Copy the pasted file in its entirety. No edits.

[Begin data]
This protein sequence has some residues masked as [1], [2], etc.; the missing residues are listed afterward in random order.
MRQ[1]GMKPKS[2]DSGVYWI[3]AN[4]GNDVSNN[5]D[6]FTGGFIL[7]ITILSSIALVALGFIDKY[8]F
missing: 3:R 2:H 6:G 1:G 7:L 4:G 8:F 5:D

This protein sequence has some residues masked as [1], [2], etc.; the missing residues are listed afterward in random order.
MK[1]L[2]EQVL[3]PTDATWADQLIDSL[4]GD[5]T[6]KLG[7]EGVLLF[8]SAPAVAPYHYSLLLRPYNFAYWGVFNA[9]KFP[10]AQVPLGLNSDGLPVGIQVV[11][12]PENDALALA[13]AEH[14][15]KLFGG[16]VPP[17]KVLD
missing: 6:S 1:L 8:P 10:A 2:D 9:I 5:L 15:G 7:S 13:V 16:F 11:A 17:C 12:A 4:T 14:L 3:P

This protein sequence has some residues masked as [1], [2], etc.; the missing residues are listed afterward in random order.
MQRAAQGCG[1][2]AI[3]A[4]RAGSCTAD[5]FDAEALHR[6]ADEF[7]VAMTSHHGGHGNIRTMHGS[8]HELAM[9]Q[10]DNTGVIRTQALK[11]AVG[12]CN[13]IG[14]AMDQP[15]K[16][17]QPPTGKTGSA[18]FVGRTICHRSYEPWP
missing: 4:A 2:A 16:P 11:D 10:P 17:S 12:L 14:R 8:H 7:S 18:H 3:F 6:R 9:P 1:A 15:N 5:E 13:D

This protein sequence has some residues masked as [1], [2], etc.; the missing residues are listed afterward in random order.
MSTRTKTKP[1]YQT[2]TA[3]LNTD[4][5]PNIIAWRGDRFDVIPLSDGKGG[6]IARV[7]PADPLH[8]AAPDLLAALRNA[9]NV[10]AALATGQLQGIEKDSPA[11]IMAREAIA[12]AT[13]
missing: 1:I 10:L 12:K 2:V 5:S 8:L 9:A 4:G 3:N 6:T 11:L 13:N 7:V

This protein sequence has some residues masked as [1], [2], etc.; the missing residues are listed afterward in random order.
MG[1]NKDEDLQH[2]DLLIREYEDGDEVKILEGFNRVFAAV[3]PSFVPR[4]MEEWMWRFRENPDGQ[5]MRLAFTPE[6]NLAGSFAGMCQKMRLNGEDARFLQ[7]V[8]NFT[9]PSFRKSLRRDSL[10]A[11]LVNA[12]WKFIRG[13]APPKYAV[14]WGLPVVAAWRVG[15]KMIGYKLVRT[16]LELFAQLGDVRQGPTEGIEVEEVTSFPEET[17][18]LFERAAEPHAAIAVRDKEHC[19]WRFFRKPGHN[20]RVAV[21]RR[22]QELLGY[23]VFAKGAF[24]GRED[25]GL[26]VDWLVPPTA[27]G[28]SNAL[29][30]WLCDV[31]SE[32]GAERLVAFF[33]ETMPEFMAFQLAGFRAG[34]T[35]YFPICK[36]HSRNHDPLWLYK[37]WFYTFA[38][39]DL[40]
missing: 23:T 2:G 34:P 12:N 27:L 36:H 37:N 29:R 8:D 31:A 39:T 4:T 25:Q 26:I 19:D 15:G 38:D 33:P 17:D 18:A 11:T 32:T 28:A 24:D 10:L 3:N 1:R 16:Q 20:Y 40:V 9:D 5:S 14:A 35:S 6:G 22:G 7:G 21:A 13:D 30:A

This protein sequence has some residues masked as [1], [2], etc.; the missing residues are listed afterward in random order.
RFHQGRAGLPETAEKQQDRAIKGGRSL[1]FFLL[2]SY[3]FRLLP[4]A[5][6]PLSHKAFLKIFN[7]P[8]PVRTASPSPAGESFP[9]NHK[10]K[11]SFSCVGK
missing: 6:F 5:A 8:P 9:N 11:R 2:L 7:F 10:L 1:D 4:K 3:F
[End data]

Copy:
This protein sequence has some residues masked as [1], [2], etc.; the missing residues are listed afterward in random order.
MRQ[1]GMKPKS[2]DSGVYWI[3]AN[4]GNDVSNN[5]D[6]FTGGFIL[7]ITILSSIALVALGFIDKY[8]F
missing: 3:R 2:H 6:G 1:G 7:L 4:G 8:F 5:D

This protein sequence has some residues masked as [1], [2], etc.; the missing residues are listed afterward in random order.
MK[1]L[2]EQVL[3]PTDATWADQLIDSL[4]GD[5]T[6]KLG[7]EGVLLF[8]SAPAVAPYHYSLLLRPYNFAYWGVFNA[9]KFP[10]AQVPLGLNSDGLPVGIQVV[11][12]PENDALALA[13]AEH[14][15]KLFGG[16]VPP[17]KVLD
missing: 6:S 1:L 8:P 10:A 2:D 9:I 5:L 15:G 7:S 13:V 16:F 11:A 17:C 12:A 4:T 14:L 3:P

This protein sequence has some residues masked as [1], [2], etc.; the missing residues are listed afterward in random order.
MQRAAQGCG[1][2]AI[3]A[4]RAGSCTAD[5]FDAEALHR[6]ADEF[7]VAMTSHHGGHGNIRTMHGS[8]HELAM[9]Q[10]DNTGVIRTQALK[11]AVG[12]CN[13]IG[14]AMDQP[15]K[16][17]QPPTGKTGSA[18]FVGRTICHRSYEPWP
missing: 4:A 2:A 16:P 11:D 10:P 17:S 12:L 14:R 8:H 7:S 18:H 3:F 6:R 9:P 1:A 15:N 5:E 13:D

This protein sequence has some residues masked as [1], [2], etc.; the missing residues are listed afterward in random order.
MSTRTKTKP[1]YQT[2]TA[3]LNTD[4][5]PNIIAWRGDRFDVIPLSDGKGG[6]IARV[7]PADPLH[8]AAPDLLAALRNA[9]NV[10]AALATGQLQGIEKDSPA[11]IMAREAIA[12]AT[13]
missing: 1:I 10:L 12:K 2:V 5:S 8:L 9:A 4:G 3:N 6:T 11:L 13:N 7:V

This protein sequence has some residues masked as [1], [2], etc.; the missing residues are listed afterward in random order.
MG[1]NKDEDLQH[2]DLLIREYEDGDEVKILEGFNRVFAAV[3]PSFVPR[4]MEEWMWRFRENPDGQ[5]MRLAFTPE[6]NLAGSFAGMCQKMRLNGEDARFLQ[7]V[8]NFT[9]PSFRKSLRRDSL[10]A[11]LVNA[12]WKFIRG[13]APPKYAV[14]WGLPVVAAWRVG[15]KMIGYKLVRT[16]LELFAQLGDVRQGPTEGIEVEEVTSFPEET[17][18]LFERAAEPHAAIAVRDKEHC[19]WRFFRKPGHN[20]RVAV[21]RR[22]QELLGY[23]VFAKGAF[24]GRED[25]GL[26]VDWLVPPTA[27]G[28]SNAL[29][30]WLCDV[31]SE[32]GAERLVAFF[33]ETMPEFMAFQLAGFRAG[34]T[35]YFPICK[36]HSRNHDPLWLYK[37]WFYTFA[38][39]DL[40]
missing: 23:T 2:G 34:P 12:N 27:L 36:H 37:N 29:R 8:D 31:A 39:T 4:T 25:Q 26:I 19:D 15:G 38:D 33:P 17:D 18:A 11:T 32:T 28:A 24:D 10:L 3:N 1:R 16:Q 20:Y 40:V 9:D 5:S 14:A 35:S 6:G 22:G 7:G 21:A 13:D 30:A

This protein sequence has some residues masked as [1], [2], etc.; the missing residues are listed afterward in random order.
RFHQGRAGLPETAEKQQDRAIKGGRSL[1]FFLL[2]SY[3]FRLLP[4]A[5][6]PLSHKAFLKIFN[7]P[8]PVRTASPSPAGESFP[9]NHK[10]K[11]SFSCVGK
missing: 6:F 5:A 8:P 9:N 11:R 2:L 7:F 10:L 1:D 4:K 3:F